In some Mediterranean areas coexist intensive livestock and agricultural production systems, which, although highly vulnerable to global warming, also play a role among its causes. Current emission inventories give importance to slurry management and fertilization activities as sources of greenhouse gas (GHG) and ammonia (NH3) emissions.
Agriculture is often faced with the widespread application of inefficient slurry management techniques and, in some cases, the abuse of bad practices such as over-fertilization with excessive amounts of organic and mineral fertilizers. This hinders the environmental and economic sustainability of agricultural activity in rural areas and results in GHG emissions, excessive consumption of mineral fertilizers, inefficient energy schemes, excessive road transport, etc., in addition to other no less important issues such as NH3 emissions.
This project aims at developing sustainable and resource-efficient slurry management models that approach the idea of “climate-neutral farms”. These models will be supported by the development and validation of robust monitoring methods that reliably evaluate the results obtained.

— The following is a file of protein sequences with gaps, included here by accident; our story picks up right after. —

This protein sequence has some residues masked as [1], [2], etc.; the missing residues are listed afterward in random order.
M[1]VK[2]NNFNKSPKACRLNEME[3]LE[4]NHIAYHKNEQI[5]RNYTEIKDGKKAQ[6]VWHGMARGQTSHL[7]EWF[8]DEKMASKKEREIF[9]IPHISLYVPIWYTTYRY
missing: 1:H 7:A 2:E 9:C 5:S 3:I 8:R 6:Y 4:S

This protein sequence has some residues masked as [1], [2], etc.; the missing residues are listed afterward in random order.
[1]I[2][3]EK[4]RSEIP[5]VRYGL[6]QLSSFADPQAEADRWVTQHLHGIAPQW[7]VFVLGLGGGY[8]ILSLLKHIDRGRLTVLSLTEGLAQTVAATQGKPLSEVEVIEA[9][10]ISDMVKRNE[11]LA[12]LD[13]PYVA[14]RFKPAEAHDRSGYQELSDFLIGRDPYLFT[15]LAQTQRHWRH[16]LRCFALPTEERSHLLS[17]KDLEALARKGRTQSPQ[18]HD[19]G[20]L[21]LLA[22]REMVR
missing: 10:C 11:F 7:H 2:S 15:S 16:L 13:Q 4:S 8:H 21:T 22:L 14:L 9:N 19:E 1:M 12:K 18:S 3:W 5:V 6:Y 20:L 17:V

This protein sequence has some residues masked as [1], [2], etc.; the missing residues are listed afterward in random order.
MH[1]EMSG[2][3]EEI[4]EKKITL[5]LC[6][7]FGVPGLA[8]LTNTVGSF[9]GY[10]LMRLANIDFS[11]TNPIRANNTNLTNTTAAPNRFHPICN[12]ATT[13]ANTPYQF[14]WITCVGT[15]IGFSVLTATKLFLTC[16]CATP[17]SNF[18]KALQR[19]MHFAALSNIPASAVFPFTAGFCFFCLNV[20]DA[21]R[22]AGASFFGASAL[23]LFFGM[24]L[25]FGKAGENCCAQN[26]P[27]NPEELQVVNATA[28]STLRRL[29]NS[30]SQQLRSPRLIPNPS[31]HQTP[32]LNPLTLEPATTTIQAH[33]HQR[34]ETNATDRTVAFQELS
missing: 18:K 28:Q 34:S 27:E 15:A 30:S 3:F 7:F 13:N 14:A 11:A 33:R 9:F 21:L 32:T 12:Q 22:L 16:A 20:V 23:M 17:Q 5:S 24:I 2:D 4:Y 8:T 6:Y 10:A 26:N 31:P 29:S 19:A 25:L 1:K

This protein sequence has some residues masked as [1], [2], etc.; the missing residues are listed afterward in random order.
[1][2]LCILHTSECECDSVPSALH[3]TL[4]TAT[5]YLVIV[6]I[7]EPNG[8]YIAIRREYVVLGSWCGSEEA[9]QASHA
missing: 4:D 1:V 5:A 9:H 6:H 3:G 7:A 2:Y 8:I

The partners will apply simple and innovative techniques in the three key stages of slurry management (in-house production + storage + agricultural fertilization) to mitigate CH4, N2O and NH3 emissions, recover methane generated in storage, valorise biogas and surplus heat in biomethane production processes as renewable energy sources for farm activities and/or adjacent industries and reduce mineral fertilizer consumption, all in accordance with the principles of the circular economy. These models will be analysed from an environmental and socioeconomic point of view by developing measurement and monitoring methodologies that provide objective data.